Why are people shifting to bitcoin?

One part of the answer is that bitcoins are insulated from political risk.

Using bitcoin could allow Greeks to do one of the things that capital controls were put in place this week to prevent: transfer money out of their bank accounts and, if they wish, out of the country. …the bitcoin buyers’ main aim was to shield their money against the prospect that Greece might leave the euro zone and convert all the deposits in Greek banks into a greatly devalued national currency.

And is anyone surprised that there’s interest from other failing welfare states?

Coinbase, one of the world’s biggest bitcoin wallet providers, which is not currently accessible to Greeks, said it had seen huge interest from Italy, Spain and Portugal.

And it’s just a matter of time, I suspect, before there will be interest from France, Belgium, Japan, etc.

Now let’s look at Argentina, another corrupt and dysfunctional government that has a sordid history of abusing both the monetary system and the financial system.

The New York Times in May had an in-depth report on how people in that nation have been using bitcoin to circumvent bad government policy.

His occupation is one of the world’s oldest, but it remains a conspicuous part of modern life in Argentina…to serve local residents who want to trade volatile pesos for more stable and transportable currencies like the dollar. For Castiglione, however, money-changing means converting pesos and dollars into Bitcoin, a virtual currency, and vice versa. …Castiglione joked about the corruption of Argentine politics as he peeled off five $100 bills, which he was trading for a little more than 1.5 Bitcoins, and gave them to his client. …before showing up, he had transferred the Bitcoins — in essence, digital tokens that exist only as entries in a digital ledger — from his Bitcoin address to Castiglione’s.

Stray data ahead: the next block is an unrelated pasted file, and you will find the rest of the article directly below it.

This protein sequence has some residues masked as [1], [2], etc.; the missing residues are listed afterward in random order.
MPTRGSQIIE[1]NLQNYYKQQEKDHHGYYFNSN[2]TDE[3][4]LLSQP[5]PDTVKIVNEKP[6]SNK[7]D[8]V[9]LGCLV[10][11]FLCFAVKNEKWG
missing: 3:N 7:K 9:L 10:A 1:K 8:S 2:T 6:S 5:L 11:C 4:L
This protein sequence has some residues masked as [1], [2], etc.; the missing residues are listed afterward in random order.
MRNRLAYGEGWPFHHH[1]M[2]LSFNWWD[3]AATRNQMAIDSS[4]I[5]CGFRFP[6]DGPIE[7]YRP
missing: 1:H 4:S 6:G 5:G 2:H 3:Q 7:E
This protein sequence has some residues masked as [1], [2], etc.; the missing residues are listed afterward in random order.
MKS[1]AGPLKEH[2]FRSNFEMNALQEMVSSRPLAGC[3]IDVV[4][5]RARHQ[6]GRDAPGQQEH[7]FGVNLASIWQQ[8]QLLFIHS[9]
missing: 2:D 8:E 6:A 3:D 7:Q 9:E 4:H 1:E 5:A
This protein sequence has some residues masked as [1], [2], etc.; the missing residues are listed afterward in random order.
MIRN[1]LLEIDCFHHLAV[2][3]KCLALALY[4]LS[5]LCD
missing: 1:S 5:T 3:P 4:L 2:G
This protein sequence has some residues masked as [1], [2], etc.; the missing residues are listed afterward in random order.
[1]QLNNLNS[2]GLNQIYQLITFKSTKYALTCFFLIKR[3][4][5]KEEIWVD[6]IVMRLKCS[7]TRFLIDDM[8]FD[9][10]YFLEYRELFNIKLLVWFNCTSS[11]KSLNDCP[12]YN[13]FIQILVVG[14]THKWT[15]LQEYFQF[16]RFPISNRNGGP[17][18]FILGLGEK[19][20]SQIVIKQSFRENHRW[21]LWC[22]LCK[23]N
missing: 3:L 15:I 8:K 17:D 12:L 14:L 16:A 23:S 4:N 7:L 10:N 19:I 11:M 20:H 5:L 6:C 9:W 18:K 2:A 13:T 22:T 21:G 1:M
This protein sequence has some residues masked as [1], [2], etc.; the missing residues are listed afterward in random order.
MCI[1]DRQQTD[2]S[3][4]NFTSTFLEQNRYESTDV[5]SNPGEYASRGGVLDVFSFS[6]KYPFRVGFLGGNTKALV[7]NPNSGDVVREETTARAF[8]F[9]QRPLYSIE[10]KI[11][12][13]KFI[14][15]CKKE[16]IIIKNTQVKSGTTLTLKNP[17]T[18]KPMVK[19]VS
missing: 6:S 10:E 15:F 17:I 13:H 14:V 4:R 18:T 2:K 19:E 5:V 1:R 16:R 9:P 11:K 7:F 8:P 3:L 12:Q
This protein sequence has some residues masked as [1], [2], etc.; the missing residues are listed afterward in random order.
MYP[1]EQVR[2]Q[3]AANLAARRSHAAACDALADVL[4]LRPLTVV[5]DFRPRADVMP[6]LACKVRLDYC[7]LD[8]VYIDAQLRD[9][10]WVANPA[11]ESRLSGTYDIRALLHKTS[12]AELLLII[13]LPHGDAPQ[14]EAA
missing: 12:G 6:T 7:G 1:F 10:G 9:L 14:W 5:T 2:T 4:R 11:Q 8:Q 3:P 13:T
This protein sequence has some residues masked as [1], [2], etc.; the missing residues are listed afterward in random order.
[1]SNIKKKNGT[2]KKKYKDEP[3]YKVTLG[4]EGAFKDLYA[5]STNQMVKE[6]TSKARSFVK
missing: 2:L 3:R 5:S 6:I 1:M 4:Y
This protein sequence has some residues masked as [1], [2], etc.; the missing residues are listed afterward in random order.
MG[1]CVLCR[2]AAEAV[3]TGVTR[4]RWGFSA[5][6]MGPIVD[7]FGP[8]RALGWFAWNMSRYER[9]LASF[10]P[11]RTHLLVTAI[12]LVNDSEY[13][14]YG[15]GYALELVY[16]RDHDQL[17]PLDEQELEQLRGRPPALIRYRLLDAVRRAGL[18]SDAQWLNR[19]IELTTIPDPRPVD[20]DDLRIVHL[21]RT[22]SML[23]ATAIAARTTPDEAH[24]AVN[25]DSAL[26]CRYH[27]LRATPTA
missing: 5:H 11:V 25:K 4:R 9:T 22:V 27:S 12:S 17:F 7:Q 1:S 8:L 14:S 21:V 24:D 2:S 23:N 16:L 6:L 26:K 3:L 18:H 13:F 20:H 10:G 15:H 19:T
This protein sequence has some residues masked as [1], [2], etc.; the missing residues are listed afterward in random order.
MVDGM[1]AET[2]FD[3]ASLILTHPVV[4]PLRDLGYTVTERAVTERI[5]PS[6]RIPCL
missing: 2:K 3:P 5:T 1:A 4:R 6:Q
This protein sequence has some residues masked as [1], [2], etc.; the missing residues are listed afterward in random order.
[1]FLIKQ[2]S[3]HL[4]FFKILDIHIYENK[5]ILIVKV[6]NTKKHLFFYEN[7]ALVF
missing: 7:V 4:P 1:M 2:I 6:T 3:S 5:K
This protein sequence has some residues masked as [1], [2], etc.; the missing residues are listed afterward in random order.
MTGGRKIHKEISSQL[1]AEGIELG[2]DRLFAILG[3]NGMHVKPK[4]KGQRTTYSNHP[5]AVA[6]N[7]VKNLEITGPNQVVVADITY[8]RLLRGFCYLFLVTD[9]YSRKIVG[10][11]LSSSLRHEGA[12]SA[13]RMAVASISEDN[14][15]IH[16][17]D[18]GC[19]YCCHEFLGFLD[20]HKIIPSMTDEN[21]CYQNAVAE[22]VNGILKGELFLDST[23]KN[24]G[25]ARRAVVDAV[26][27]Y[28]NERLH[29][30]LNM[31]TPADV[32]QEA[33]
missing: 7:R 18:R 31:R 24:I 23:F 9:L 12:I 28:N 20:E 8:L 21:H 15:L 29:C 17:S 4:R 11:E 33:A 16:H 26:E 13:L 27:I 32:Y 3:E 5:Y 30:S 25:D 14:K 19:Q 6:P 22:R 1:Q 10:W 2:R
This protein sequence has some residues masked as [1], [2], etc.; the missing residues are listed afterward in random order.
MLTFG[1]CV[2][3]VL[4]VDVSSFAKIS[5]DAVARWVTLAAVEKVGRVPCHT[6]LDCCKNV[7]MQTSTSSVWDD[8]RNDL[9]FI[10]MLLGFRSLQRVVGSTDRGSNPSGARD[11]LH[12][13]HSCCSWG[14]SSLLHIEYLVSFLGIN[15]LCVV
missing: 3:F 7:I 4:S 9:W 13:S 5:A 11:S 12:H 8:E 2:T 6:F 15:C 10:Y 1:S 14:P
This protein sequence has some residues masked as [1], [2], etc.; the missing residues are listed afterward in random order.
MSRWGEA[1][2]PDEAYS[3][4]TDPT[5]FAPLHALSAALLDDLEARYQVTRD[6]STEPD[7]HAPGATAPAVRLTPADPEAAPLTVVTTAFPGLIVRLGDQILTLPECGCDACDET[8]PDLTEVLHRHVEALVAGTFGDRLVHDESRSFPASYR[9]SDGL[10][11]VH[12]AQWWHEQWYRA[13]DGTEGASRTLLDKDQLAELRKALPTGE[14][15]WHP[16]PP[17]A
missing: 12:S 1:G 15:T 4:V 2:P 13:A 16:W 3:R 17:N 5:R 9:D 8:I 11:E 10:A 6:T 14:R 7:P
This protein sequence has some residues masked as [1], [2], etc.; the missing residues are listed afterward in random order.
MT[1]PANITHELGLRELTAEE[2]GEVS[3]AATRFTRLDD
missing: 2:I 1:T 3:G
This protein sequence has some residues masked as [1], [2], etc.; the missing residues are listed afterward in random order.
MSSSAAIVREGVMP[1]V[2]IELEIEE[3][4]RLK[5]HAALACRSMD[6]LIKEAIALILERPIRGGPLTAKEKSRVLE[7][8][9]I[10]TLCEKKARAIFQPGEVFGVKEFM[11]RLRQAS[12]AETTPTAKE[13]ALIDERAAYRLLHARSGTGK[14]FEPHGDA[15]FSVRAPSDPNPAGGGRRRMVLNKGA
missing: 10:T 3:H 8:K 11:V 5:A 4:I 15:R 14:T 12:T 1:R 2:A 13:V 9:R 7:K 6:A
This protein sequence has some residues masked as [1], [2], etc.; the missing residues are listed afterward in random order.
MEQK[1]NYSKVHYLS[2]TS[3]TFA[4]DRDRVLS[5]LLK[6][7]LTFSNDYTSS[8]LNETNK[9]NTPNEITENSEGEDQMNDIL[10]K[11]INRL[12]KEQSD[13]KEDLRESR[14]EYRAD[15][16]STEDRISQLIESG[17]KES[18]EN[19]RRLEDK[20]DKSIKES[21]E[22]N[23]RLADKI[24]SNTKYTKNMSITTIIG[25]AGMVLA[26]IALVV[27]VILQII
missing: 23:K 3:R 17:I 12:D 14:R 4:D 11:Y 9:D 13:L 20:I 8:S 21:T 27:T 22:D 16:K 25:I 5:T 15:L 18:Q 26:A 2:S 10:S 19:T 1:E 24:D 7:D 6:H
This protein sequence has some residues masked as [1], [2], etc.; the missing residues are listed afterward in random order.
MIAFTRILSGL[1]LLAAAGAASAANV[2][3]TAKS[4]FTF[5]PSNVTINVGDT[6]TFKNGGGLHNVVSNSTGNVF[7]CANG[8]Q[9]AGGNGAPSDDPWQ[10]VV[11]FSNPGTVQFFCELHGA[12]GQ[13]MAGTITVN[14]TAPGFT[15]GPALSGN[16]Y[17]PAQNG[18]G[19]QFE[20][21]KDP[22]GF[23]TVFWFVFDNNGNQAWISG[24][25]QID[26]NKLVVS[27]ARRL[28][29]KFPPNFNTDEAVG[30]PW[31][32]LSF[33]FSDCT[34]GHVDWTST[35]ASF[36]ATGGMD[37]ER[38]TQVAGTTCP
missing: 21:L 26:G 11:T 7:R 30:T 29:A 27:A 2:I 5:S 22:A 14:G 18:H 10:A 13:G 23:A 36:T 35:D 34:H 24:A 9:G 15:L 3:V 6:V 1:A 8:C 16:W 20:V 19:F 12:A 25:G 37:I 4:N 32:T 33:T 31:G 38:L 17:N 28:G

Why are so many people interested in bitcoin?

Because the government is debasing and manipulating the official currency in ways that indirectly steal from the citizenry.

Had the German client instead sent euros to a bank in Argentina, the musician would have been required to fill out a form to receive payment and, as a result of the country’s currency controls, sacrificed roughly 30 percent of his earnings to change his euros into pesos. Bitcoin makes it easier to move money the other way too. The day before, the owner of a small manufacturing company bought $20,000 worth of Bitcoin from Castiglione in order to get his money to the United States, where he needed to pay a vendor, a transaction far easier and less expensive than moving funds through Argentine banks.

And don’t forget that Argentina’s government is one of the nations with a track record of stealing money when it’s left in banks.

Commerce of this sort has proved useful enough to Argentines that Castiglione has made a living buying and selling Bitcoin for the last year and a half. …The money brought to Argentina using Bitcoin circumvents the onerous government restrictions on receiving money from abroad. …It makes sense that a place like Argentina would be fertile ground for a virtual currency. Inflation is constant: At the end of 2014, for example, the peso was worth 25 percent less than it was at the beginning of the year. And that adversity pales in comparison with past bouts of hyperinflation, defaults on national debts and currency revaluations. Less than half of the population use Argentine banks and credit cards. Even wealthy Argentines fear keeping their money in the country’s banks.

Bitcoin protects consumers from rapacious and feckless politicians.